Tuesday, January 24, 2006

More thoughts on the IC

Let's stay cautiously optimistic on Greenleaf's innocence commission. And we must remain vigilant. This is much better than what is happening right now, which is nothing. Here's how I would change it, if I were dictator.

Remove corrections officers and victims assistants from the "must" list. They are not directly involved in the conviction of an innocent person. If the "must" list is restricted to just those who are directly involved, i.e. police, judges, prosecutors, and defense attorneys, then there is more credibility to the list. It's also hard to justify victims advocates on the "must" list but criminal justice organizations on the "may include" list.

Or include representatives of academia and crminal justice groups on the "must" list. This would add greater balance.

This story is splashed across the front of the Patriot News today, which brings to another issue on which we must be vigilant. There could be too much emphasis on DNA exonerations. Each innocent man cited in the Patriot story was exonerated by DNA. Professor Rago referred to our 8 DNA exonerations.

Cases in which the perpetrator leaves behind DNA are not the only cases in which there are wrongful convictions. In fact, if you think about it logically, which is asking a lot in Harrisburg, DNA exonerations indicate that there are certainly wrongful convictions in non-DNA cases. In murder cases, for example, the perpetrator leaves DNA just 15% of the time. If we are finding wrongful convictions amongst those 15%, certainly there are innocents among the other 85%.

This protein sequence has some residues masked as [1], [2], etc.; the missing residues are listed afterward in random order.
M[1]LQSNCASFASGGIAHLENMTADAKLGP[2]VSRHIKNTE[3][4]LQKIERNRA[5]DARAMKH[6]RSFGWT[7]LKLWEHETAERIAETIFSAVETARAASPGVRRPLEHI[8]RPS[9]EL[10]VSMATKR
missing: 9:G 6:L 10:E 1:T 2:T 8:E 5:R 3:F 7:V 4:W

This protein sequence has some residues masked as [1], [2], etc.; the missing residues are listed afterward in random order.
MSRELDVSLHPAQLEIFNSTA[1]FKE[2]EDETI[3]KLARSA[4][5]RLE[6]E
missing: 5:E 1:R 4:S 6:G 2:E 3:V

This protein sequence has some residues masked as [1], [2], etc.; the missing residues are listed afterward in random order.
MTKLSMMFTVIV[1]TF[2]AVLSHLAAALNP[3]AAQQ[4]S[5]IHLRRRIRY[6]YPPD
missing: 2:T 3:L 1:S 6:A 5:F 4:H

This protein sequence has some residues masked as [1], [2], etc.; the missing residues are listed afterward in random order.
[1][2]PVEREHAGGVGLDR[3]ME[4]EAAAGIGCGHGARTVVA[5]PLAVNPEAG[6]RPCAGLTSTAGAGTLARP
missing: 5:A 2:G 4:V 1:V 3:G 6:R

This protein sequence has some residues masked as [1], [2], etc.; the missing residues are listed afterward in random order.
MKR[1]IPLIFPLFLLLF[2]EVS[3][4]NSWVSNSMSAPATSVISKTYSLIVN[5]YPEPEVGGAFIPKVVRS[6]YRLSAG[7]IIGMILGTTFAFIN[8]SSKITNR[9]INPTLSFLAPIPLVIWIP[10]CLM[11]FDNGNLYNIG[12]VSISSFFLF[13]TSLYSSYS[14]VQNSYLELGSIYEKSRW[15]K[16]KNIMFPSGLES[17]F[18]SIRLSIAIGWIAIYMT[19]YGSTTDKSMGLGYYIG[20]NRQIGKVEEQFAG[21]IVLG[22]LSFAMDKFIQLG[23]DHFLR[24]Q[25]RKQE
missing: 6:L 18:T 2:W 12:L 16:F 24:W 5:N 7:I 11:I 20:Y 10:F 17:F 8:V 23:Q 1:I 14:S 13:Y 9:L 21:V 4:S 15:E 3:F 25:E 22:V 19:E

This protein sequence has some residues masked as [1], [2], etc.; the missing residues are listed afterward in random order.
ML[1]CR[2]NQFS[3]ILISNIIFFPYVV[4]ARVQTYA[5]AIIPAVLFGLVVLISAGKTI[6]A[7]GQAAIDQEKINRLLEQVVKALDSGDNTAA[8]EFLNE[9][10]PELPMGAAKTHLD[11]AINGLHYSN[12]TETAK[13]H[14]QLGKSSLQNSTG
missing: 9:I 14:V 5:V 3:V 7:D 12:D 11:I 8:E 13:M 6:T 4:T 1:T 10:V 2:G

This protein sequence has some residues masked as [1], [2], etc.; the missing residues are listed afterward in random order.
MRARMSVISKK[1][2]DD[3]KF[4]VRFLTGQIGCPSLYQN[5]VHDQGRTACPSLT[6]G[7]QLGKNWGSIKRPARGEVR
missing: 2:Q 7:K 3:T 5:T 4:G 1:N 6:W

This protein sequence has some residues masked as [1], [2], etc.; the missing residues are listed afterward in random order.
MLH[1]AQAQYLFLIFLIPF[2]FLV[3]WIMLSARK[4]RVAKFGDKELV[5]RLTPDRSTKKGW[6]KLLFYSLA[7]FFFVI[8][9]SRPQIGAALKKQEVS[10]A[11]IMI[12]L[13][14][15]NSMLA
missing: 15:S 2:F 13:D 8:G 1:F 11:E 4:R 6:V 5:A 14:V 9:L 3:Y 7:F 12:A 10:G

This story will continue to unfold. We'll watch it.

UPDATE, 12:30PM: I forgot that I wanted to give props to Dauphin County DA Ed Marsico for publicly backing SB1069:
Dauphin County District Attorney Edward M. Marsico Jr. said while law enforcement officers are constantly examining their procedures, he welcomed the proposal.

"Certainly a study that could help us better investigate crimes and learn from cases where mistakes were made seems like a good idea," Marsico said.

After the AP story in December on PA's death penalty when Marsico said this...
Some prosecutors disagree that their approach has changed, but Dauphin County District Attorney Ed Marsico Jr. acknowledged that it's possible they are getting more selective about seeking the death penalty. He said better representation for defendants also may be a factor in driving the numbers downward.

"Defense attorneys are getting better training, and courts are assigning more seasoned defense attorneys in these cases," Marsico said.

...a friend of mine said to me that we must be making progress when DAs start to sound reasonable.


Post a Comment

<< Home